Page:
But don’t just take our word for it.
How Yoga Helps Build Healthy Bones:
Like jogging, walking weight lifting, yoga is a type of weight bearing exercise. Simple yoga poses use the weight of the body up against gravity. The form of resistance training puts a mild stress on bones that encourages new bone growth.
But unlike other forms of weight bearing exercise, yoga doesn’t stress cartilage or damage joints. Yoga postures lengthen muscles and hold them in place. This creates tension on bones and helps to realign muscles, ligaments and tendons.
"Yoga helps grow bone mass, but because yoga poses pull and stretch the bones from every conceivable angle, yoga also may stimulate the formation of a bone structure that is able to resist greater amounts of pressure, as well as many different types of challenges," writes Loren Fishman, MD, co-author of Yoga for Osteoporosis.
“That pull of muscle on bone is the single major factor in bone strength,” writes Sara Meeks, a physical therapist who specializes in osteoporosis and a yoga teacher. “By putting tremendous pressure on the bones without harming the joints, yoga may be the answer to osteoporosis.” (see the May 2011 edition of Yoga Journal to read the full text of “Good to the Bone”).
In a 2009 article published in Topics in Geriatric Rehabilitation, a study of people with osteoporosis with an average age of 68, showed that people who practiced yoga for as little as 10 minutes a day gained bone in their spine and hips.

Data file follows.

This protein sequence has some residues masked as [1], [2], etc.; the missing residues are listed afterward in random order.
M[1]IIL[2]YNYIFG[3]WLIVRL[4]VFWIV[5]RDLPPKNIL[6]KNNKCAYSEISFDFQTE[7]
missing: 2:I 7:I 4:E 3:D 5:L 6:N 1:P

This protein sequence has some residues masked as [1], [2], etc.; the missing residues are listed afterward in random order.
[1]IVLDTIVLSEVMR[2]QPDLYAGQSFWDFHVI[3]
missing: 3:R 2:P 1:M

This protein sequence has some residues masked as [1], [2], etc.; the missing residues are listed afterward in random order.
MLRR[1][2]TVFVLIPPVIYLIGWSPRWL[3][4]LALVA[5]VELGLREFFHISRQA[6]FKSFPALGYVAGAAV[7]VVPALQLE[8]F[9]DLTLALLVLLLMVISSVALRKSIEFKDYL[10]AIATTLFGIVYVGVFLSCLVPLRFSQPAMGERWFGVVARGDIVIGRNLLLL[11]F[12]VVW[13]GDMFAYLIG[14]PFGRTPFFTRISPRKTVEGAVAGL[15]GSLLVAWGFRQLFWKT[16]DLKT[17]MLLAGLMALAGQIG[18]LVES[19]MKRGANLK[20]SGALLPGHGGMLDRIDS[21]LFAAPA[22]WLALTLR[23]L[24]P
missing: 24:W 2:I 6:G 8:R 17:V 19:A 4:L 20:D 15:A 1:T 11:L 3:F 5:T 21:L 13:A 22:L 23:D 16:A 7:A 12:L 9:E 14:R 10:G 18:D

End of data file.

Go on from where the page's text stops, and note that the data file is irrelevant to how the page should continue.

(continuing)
Like any form of exercise, yoga needs to be practiced wisely and certain yoga postures should be done with caution for people with osteoporosis.
Dr. Fishman cautions people with osteoporosis that simply practicing yoga, without proper attention to alignment, may do more harm than good
If you’re new to yoga, go to a beginner class. You can always talk to the teacher before class if you are unsure if the class is right for you. Or you can ask to observe the class.
Here are some yoga posture suggestions for building bones:
*Standing postures such as Warrior I and II
*Tree pose (standing on one leg posture...use the wall or a chair for balance!)
*Gentle twists on your back (avoid seated or standing twists)
*Seated forward bends (use pillows, blankets or other props under knees and gently round the back-- NEVER force forward bends!).
For more information about how people with osteoporosis and arthritis can safely practice yoga, visit Dr. Loren Fishman visit sciatica.org.
To read more about Dr. Fishman's study about yoga and bone health read: